Thursday, January 26, 2017

Some thoughts on Frederick Pohl's Memoir

        I finally managed to finish Frederick Pohl's memoir, The Way The Future Was a couple months ago, but was distracted by work.  I finally have a little time to write something up about the text now.  Pohl's memoir is one of many texts of science fiction history and criticism from the 1970's that remains unpublished, despite the boom in republishing.  Unlike some of those texts, such as the work of Darko Suvin during the same period, Pohl's memoir is still fairly reasonably priced in the used market, costing only a few dollars.  As a text, it provides a useful complement to Damon Knight's history of the Futurians produced around the same time (a text that is also out of print, but reasonably easy to find used at this point in time.)

        Within that context, it provides some well needed context about the political context of the group, working through Pohl's involvement in the Communist Party, and the idiosyncratic views of other members such as Donald Wollhelm and James Blish.  Some of these points are dealt with by the Damon Knight text, but Pohl deals with the questions of politics with a great deal more substance, discussing his relationship with the party as its positions dramatically shifted with the Nazi-Soviet Pact.  Unlike a lot of ex-communists, Pohl still maintains that the part was right in its fight for workers' rights, civil rights and other domestic issues.  He focuses his critique of the party on the apologism for the Soviet Union.  Additionally, Pohl gestures towards some of his limitations in regards to his treatment of women throughout the text, but doesn't ever deal substantially with his relationship with fellow author, Judith Merril in the text.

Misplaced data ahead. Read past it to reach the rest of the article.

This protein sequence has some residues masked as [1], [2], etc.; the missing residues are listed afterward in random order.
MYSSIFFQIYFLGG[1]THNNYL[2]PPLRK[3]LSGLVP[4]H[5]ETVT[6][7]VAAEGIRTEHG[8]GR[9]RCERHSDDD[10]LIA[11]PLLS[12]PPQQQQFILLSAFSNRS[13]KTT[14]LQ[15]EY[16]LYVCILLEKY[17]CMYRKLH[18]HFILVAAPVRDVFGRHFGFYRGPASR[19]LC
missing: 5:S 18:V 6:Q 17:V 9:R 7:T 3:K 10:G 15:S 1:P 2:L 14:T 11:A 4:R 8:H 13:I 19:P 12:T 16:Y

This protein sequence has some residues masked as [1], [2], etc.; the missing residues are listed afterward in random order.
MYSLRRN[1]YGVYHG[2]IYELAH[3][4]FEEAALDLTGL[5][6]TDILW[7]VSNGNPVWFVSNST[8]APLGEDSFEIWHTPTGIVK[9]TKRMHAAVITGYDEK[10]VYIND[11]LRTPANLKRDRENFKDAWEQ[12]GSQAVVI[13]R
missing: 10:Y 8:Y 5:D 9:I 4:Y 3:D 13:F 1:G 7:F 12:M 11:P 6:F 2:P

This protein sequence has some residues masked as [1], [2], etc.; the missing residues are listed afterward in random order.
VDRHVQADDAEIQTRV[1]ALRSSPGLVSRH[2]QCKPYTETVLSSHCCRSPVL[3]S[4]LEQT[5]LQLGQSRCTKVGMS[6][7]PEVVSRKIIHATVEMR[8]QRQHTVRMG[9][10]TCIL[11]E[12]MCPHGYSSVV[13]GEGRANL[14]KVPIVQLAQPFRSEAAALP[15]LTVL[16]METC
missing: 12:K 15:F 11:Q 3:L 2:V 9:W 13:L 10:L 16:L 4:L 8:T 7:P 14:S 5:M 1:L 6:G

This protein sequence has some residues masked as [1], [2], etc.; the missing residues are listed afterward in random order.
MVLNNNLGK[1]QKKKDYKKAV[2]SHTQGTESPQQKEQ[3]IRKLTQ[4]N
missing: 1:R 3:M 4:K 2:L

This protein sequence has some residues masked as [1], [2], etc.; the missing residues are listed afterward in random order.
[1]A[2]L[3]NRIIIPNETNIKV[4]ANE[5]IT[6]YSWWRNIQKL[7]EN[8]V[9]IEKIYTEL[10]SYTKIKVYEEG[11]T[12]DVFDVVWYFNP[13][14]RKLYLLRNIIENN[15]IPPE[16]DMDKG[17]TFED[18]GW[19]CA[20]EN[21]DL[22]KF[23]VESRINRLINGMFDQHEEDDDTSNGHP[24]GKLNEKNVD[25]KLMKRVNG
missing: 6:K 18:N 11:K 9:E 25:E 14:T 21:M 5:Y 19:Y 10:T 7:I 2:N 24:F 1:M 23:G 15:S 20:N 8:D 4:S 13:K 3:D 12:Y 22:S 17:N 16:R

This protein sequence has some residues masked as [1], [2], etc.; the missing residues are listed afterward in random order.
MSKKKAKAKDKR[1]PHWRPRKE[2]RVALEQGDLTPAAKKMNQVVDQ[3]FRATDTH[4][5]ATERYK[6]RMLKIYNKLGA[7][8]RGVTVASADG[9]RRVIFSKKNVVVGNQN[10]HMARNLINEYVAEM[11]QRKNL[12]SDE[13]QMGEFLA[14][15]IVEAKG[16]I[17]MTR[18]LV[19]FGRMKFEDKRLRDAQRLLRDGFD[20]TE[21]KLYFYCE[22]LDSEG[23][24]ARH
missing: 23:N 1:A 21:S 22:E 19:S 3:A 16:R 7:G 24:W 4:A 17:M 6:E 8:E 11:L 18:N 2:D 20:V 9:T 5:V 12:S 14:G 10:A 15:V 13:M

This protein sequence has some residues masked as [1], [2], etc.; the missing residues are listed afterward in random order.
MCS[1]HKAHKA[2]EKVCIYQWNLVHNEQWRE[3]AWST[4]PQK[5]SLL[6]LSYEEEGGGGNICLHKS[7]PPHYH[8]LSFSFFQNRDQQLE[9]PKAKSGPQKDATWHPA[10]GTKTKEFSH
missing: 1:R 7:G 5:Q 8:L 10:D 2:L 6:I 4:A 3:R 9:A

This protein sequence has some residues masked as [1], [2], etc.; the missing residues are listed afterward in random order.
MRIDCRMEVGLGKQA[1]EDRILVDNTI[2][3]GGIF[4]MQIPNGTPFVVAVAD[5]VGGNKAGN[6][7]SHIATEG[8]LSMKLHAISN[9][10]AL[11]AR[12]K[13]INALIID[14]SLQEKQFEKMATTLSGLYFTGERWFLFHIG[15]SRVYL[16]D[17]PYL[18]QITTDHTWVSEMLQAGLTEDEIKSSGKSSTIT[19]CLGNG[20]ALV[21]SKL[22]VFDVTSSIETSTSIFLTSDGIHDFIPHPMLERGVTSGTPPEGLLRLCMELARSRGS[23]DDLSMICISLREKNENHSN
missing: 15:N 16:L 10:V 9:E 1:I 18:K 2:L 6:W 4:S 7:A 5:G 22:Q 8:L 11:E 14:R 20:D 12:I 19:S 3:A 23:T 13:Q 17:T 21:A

However, the most valuable aspect of the text is Pohl's discussion of his role as an agent within the genre, a role he played during the period of time when the genre moved from a pulp magazine based genre to a primarily novel based genre.  Because of those contingent circumstances, he is able to offer a unique perspective on how authors such as Isaac Asimov became respected figures.  It also provides an interesting perspective on the messy process of turning the genre into something commercially viable.   He maps out the shift to more establishment publishers, the formation of a number of science fiction writers' associations, as well as the publication as a number of important novels.  It's also the point in the text where it is most evident that Pohl is trying to offer an explanation for the collapse in his own business, despite it's immense success.  Pohl not only went bankrupt, but wound up not paying a number of writers for many years, an error he claims to have corrected.

      Beyond that, Pohl is pretty enjoyable memoirist.  If he doesn't offer the kind of experimental writing provided by Judith Merril and Samuel Delany, he provides an entertaining set of vignettes about the formation of the genre, and the role the Futurians played in that formation.  A lot of this material isn't terribly shocking.  At this point, most people who study the genre know that Hugo Gernsbeck was a bit of a charlatan, and that  John Campbell had some problematic political views, but Pohl's description certainly adds color to the understanding of those figures.  Probably more significantly, he captures the sense of science fiction as a genre working within a commercial market, while being run by people who were either uninterested or unable to operate within the terms of those markets.  Pohl continually exemplifies this himself, as he both contributes to the commercial and critical success of the genre, while remaining unable to translate that success into anything that vaguely looks like a profit. 

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